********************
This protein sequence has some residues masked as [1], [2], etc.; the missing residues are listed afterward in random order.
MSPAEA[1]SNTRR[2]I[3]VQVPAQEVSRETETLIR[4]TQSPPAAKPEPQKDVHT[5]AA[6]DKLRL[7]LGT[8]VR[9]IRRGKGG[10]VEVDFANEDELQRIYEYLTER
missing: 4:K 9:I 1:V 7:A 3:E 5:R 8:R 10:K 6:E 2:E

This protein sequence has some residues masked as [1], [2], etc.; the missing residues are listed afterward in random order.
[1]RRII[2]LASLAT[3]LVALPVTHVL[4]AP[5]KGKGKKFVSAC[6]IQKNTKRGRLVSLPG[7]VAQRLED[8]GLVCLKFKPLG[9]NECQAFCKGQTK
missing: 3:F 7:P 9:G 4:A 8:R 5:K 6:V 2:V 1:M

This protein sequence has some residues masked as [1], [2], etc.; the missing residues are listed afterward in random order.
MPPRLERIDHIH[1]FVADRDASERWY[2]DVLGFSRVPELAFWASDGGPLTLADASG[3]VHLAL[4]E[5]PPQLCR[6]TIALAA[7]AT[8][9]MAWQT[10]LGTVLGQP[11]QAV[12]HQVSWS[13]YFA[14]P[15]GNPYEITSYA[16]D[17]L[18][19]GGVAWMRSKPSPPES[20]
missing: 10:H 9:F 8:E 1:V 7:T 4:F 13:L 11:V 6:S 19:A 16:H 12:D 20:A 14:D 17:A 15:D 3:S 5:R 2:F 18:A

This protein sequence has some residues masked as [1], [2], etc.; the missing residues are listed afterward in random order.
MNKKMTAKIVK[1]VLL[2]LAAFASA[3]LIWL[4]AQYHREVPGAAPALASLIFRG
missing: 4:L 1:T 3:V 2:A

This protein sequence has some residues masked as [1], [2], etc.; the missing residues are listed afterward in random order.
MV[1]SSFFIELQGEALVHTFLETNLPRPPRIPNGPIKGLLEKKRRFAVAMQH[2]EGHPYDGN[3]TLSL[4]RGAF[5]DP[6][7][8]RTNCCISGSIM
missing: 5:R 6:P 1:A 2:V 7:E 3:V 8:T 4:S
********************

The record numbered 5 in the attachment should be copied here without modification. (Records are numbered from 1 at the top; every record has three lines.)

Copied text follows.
This protein sequence has some residues masked as [1], [2], etc.; the missing residues are listed afterward in random order.
MV[1]SSFFIELQGEALVHTFLETNLPRPPRIPNGPIKGLLEKKRRFAVAMQH[2]EGHPYDGN[3]TLSL[4]RGAF[5]DP[6][7][8]RTNCCISGSIM
missing: 5:R 6:P 1:A 2:V 7:E 3:V 8:T 4:S